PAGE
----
By Stella Dawson
WASHINGTON (Thomson Reuters Foundation) - Rich and poor countries agreed on Thursday to overhaul global finance for development, unlocking money for an ambitious agenda to end extreme poverty, protect the environment and improve economic opportunity by 2030.
The United Nations announced the deal on its website, capping three days of tough negotiations in Addis Ababa on how to finance the new Sustainable Development Goals (SDGs) that world leaders are due to adopt in September.
“This agreement is a critical step forward in building a sustainable future for all," UN Secretary-General Ban Ki-moon said on the website.
“The results here in Addis Ababa give us the foundation of a revitalized global partnership for sustainable development that will leave no one behind.”
Development experts estimate that it will cost over $3 trillion each year to finance the 17 new development goals, which range from ending poverty and hunger to ensuring quality education for all, achieving gender equality and making cities safe and sustainable.
Central to the agreement is a framework for countries to generate more domestic tax revenues in order to finance their development agenda, rather than relying on foreign aid.
Countries agreed on widening their domestic tax base, improving tax collection and combating tax evasion and illicit financial flows, which rob countries of revenues they can use for development.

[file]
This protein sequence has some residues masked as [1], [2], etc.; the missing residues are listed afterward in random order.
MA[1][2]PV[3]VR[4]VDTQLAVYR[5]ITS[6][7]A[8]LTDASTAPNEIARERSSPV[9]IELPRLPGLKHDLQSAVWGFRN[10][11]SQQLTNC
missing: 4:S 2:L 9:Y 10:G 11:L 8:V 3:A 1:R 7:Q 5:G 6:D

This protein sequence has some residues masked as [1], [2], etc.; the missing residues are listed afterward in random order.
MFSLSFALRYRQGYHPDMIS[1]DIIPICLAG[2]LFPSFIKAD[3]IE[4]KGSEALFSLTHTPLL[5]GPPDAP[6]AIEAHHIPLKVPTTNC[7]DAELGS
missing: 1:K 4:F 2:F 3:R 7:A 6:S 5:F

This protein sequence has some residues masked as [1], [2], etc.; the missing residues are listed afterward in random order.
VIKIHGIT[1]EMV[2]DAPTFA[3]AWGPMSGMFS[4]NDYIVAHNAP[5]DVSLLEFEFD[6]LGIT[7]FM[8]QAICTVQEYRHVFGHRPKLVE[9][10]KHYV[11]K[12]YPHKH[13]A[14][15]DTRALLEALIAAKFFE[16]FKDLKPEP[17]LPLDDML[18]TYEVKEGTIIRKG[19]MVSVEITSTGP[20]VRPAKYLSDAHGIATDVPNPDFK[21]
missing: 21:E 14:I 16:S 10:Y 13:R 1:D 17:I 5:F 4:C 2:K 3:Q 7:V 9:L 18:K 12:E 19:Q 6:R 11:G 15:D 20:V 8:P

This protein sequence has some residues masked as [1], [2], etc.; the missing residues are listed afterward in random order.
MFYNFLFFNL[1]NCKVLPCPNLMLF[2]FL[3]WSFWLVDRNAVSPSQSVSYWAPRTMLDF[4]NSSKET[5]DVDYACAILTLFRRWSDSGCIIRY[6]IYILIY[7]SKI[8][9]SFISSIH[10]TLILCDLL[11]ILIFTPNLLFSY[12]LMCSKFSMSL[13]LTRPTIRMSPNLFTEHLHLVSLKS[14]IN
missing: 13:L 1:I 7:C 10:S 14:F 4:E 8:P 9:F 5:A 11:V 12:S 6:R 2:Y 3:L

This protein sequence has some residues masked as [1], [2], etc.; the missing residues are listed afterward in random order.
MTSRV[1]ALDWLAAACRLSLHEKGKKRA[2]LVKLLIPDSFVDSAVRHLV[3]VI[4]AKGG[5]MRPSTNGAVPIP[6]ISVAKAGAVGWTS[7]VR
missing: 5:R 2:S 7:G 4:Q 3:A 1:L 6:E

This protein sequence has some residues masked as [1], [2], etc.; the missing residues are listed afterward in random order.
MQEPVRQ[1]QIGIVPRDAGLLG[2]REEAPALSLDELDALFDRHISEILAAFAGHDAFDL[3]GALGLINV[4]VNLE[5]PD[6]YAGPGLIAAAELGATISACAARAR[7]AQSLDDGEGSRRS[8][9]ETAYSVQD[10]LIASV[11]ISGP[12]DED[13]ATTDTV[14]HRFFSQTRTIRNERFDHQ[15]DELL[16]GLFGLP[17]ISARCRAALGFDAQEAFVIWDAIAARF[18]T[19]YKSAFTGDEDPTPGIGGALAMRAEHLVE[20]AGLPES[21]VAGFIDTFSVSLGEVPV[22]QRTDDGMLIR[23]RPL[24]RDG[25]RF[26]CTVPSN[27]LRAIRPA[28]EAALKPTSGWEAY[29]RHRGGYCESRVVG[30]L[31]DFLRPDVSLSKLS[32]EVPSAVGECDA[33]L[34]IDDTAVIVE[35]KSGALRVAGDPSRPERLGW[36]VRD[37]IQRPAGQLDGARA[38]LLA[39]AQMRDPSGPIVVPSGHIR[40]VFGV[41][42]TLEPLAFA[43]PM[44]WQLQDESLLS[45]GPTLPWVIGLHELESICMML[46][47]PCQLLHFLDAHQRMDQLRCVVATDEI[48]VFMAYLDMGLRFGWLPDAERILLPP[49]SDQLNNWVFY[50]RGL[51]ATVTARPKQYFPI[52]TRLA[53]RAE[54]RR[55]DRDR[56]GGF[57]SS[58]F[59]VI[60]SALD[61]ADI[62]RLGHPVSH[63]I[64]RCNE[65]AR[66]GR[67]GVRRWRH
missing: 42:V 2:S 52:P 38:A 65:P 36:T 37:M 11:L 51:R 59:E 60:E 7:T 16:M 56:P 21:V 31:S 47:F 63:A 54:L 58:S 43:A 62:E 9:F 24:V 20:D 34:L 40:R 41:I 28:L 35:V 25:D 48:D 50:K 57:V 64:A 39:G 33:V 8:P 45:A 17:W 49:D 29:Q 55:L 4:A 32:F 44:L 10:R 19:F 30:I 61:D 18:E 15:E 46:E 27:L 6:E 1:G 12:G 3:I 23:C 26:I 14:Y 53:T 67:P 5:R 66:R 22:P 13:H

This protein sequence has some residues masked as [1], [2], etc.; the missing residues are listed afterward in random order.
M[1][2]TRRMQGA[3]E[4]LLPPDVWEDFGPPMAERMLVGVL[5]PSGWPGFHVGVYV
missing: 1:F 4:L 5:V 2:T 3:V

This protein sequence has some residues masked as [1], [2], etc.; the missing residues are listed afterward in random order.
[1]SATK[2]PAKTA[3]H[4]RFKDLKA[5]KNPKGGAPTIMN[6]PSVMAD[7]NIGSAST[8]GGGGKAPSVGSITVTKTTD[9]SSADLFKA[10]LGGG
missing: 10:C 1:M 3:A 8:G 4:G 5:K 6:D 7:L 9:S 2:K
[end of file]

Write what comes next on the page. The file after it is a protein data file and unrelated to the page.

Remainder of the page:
A key sticking point had been a demand by the G77 developing countries to have a greater say in reforming the international taxation system, which they say bleeds them of desperately needed money by allowing multinational corporations to shift profits out of their countries into low-tax regimes.
Under the agreement, the UN Committee of Experts on International Cooperation in Tax Matters will be strengthened, the press release said. It gave no further details though the G77 wanted a more powerful role for the UN.
There was no agreement, however, for the world's richest countries to increase their share of development aid. Rather they pledged to live up to their commitment to spend 0.7 percent of gross national income on foreign aid.
Jubilee USA Network, an alliance against poverty, applauded the agreement that included strengthening measures on debt relief for countries, limits on vulture funds that trade on distressed debt and more transparency in credit arrangements.
"We can only end poverty if we address the systems that perpetuate poverty," said Eric LeCompte, Jubilee's executive director. "That's why world leaders focus so specifically on debt, tax and trade policies."
The agreement is due to be formally adopted at UN meeting on Thursday.
(Additional reporting by Maria Caspani in New York and Katy Migiro in Addis Ababa; Editing by Leslie Gevirtz)